April 6, 2018.
We had a tasty breakfast at Indian Gardens Cafe in Oak Creek Canyon before driving to the Flagstaff Ranger Station. At the ranger station, we chatted a bit about conditions and picked up our permits to climb Humphrey’s Peak. They’ve got the mountain a little more locked down in the winter due to snow conditions. It was free, they made sure we had the appropriate information and we went on our way.
Mt. Elden stands prominently behind the ranger station. Its south and east sides are made out of impressive slabs of rock. A trail zigzags steeply up the east flank in the forest. But we weren’t interested in that.
My research had pointed me towards an off-trail excursion on the rocks. I had a rough description of the route and so we headed that way. The hike began on a nice dirt trail, with cactus and scrubby brush all around. Alligator juniper provided some shade and made it difficult to find the start of our route.
After some back and forth, we found a way up on to the big rocks and started up. The jumble of large boulders was somewhat difficult to navigate. There were giant chasms beneath some of the boulders. Spiny cactus grew in between the smaller crevasses, meaning we had to watch each hand and foot placement carefully. After some creative routefinding we made it to a huge, continuous section of slabs that we’d follow almost all the way to the summit.
Aaron was a bit sketched out by the scrambling we’d done so far. We stopped to take a break and catch our breath on a ledge. The city of Flagstaff sprawled across the landscape below us. A cool breeze swept across the rock as the sun beamed down on our faces. It was at once cool and hot. Once the adrenaline had settled down, the real fun began.
Above us, over a thousand vertical feet of rock scrambling stretched off into the distance. We hiked up and up and up, our calves screaming the whole way. Along the route we came across two other hikers who said they’d never seen anyone up here. It was a brilliant route, hidden in plain sight. They quickly passed us and we were again alone on the mountain.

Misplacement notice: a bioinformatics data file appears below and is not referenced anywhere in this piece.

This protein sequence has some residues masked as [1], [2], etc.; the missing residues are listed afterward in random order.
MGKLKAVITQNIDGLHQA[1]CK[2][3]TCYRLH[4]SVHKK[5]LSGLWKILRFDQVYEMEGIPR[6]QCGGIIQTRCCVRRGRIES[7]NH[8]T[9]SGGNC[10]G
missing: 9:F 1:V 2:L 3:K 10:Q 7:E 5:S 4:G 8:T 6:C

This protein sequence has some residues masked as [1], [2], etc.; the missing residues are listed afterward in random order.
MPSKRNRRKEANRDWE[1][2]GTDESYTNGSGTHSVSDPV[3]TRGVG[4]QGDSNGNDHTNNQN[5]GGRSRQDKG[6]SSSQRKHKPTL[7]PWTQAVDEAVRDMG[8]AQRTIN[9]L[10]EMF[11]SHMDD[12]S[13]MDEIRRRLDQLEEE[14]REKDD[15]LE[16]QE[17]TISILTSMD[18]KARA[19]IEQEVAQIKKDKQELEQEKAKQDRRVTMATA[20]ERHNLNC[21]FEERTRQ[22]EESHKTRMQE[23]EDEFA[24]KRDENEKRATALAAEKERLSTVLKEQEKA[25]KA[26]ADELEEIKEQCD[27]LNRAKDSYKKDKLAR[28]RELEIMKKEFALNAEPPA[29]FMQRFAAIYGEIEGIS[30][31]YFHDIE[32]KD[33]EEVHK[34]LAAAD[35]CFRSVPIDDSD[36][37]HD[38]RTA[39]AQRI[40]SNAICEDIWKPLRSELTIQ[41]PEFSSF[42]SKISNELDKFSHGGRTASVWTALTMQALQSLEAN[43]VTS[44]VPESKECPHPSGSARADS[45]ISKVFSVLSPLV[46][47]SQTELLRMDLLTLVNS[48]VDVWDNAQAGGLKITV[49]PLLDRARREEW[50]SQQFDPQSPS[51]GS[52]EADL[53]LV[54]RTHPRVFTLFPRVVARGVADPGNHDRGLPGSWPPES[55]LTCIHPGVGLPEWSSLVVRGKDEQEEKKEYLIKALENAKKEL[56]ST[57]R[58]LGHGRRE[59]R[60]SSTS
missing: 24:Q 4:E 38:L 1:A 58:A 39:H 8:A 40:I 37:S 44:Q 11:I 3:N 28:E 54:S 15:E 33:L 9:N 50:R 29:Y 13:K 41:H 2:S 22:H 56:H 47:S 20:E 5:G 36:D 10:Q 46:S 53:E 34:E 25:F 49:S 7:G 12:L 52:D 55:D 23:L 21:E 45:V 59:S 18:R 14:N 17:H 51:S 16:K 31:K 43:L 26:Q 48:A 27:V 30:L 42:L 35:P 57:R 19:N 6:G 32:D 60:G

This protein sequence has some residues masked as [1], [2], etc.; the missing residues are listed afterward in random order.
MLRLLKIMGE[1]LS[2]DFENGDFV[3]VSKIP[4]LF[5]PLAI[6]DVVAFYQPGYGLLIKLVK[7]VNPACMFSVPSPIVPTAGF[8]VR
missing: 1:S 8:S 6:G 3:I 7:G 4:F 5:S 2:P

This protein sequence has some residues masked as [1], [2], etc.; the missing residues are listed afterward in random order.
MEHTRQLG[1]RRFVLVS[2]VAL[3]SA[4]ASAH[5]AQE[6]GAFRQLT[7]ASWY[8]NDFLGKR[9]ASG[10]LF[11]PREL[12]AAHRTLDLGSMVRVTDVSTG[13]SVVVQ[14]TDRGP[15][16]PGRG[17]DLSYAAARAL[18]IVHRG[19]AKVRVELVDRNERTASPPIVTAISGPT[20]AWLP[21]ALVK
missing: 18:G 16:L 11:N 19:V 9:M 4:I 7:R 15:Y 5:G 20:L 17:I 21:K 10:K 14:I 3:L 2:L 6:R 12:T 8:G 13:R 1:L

As we climbed higher, the winds really started to pick up. We negotiated our way up the rock, weaving between occasional stalks of agave and clusters of little cacti. I admired the cracks, eroded pits and other features on the rock surface. It was wild, rugged and quiet. A perfect place to take a hike.
The slabs ended abruptly in a stand of trees and grasses. It took a little more thought to find a beaten path through the upper portion of the mountain. Powerlines, cables and other development associated with the summit lookout tower provided obstacles for us to avoid on our way. This wasn’t the prettiest part of the hike, so we tried to make our way through as quickly as possible.
At the summit we could barely hear each other talking, it was so windy. We took a summit selfie and then barreled down the trail to get to some shelter. Taking the lookout trail back would save us from having to downclimb the slabs, not a fun proposition.
On our way down we passed LOTS of people heading up. We refueled once and then high-tailed it back to the car. It was a great hike with lots of outstanding views, and I was glad to have poked around a bit to find this particular pathway that avoided the dog route to the summit.
There was plenty of time left in the day to run some errands in town, take a quick tour of Walnut Canyon and do the Flagstaff Art Walk. Well after sunset we drove east to find camping near tomorrow’s destinations.